Flailing in Public, Necessary Messes, and Other “Bad” Things that Are Good

Up until yesterday afternoon, I hadn’t been out of the country in almost three months. More notably, I hadn’t had a reason to speak Spanish with another human being since leaving Peru  this spring. When I left I was just beginning to be able to form a sentence that slightly resembled a coherent thought in a language that seems to sound beautiful from every mouth but mine.

Today I’m in San Miguel de Allende, Mexico. I arrived a day ago, and am taking a writing break on this balcony:

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 This is a rooftop where one simply cannot sit without composing something, effortless in a way where I wonder if  words are instead composing me. In the same way the ivy has snuck up the bricks, syllables weave themselves into sentences and I am just here to admire whatever story is growing.

As I skim over a few articles I need to finish writing as well as a couple poems I’ve been meaning to submit the person I’m here visiting is taking a Spanish lesson upstairs. I told him I didn’t want to join because, “My Spanish is too terrible.” Which of course is exactly why I should take a Spanish lesson, but oh NOOO… I don’t want to stumble over my words in front of humans! That would be awful.

Hmmm… so either the Spanish learning I was cramming into every moment before I left was some special kind of Spanish that one only speaks to themselves, or I’m doing a silly thing where I base my actions on avoiding embarrassment. This is fairly illogical, because if barely speaking Spanish is embarrassing, it would follow that I might be equally embarrassed at the fact that I become nearly mute when in Spanish speaking countries, and don’t even say the words I do know for fear I’m pronouncing them all wrong and will sound like one of those asshole Americans who listened to one lesson of Rosetta Stone and now thinks I speak the whole language. Instead, at present I’m someone who doesn’t speak at all or lets someone speak for me, which it turns out is far more uncomfortable than the alternative of stumbling through my handful of Spanish words in public.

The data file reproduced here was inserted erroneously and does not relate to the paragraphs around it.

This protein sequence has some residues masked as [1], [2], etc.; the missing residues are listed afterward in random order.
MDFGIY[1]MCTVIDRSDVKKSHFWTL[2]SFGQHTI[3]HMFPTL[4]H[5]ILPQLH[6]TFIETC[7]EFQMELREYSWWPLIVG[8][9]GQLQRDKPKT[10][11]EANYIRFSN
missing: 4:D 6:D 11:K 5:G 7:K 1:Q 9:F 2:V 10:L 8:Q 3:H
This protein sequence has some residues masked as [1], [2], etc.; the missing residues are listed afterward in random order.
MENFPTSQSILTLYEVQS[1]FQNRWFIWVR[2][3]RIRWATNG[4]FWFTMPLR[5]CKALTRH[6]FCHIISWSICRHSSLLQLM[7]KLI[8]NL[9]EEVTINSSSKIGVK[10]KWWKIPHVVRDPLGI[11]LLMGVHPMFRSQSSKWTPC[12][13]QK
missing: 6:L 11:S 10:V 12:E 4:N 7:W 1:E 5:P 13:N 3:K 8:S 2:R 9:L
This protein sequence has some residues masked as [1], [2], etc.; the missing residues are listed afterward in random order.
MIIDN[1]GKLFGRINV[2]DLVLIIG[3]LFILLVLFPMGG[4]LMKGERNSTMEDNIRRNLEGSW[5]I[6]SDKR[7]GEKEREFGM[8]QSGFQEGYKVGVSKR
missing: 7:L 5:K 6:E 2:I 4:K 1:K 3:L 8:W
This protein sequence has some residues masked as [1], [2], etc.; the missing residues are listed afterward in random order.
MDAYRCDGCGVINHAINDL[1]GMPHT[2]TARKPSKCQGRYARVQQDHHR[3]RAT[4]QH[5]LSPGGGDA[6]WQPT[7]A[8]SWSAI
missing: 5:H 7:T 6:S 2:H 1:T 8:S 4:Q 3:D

Maybe I would just let it go if it was just speaking Spanish that I was pulling this crazy illogical behavior with. However, it strikes me in this moment that there are a lot of things I don’t do because I’m either bad at them or haven’t perfected them, and that the reason I haven’t improved has a lot to do with… the fact that I’m not doing them. The logic is incredibly flawed, it’s the equivalent of trying to learn how to swim without going into the water, and the result of my fear of looking or acting foolishly is that I limit myself. Cringe.

The true weight of this behavior is that I realize I’ve at times applied this backward logic to sharing my passions including writing. The first few items I published this year were in my mind mediocre, things that came from a heart space, but I hadn’t put a lot of time into polishing, and had hit the send button with a trigger happy impulsiveness. There was lot going on in my life, so maybe mind was too preoccupied to worry about run-on sentences or sentence rhythm, or maybe my words were so crammed full of all that I’d been holding back that they simply exploded into existence. And while I submitted some work that upon reflection could have been improved on, the beneficial result of my lack of perfectionism was that I was writing daily, and I was sharing it, no matter how imperfect it felt.

Maybe because there was so much of me contained in those spontaneous explosions of sentences and phrases I’d put in a public space, I had what can only be described as an exposure hangover. I pulled back with the same force I had revealed myself.  Suddenly as much as I’d needed to put my words out there, I needed them back. I needed that raw pile of words I’d felt so compelled to publish to not be out in the open.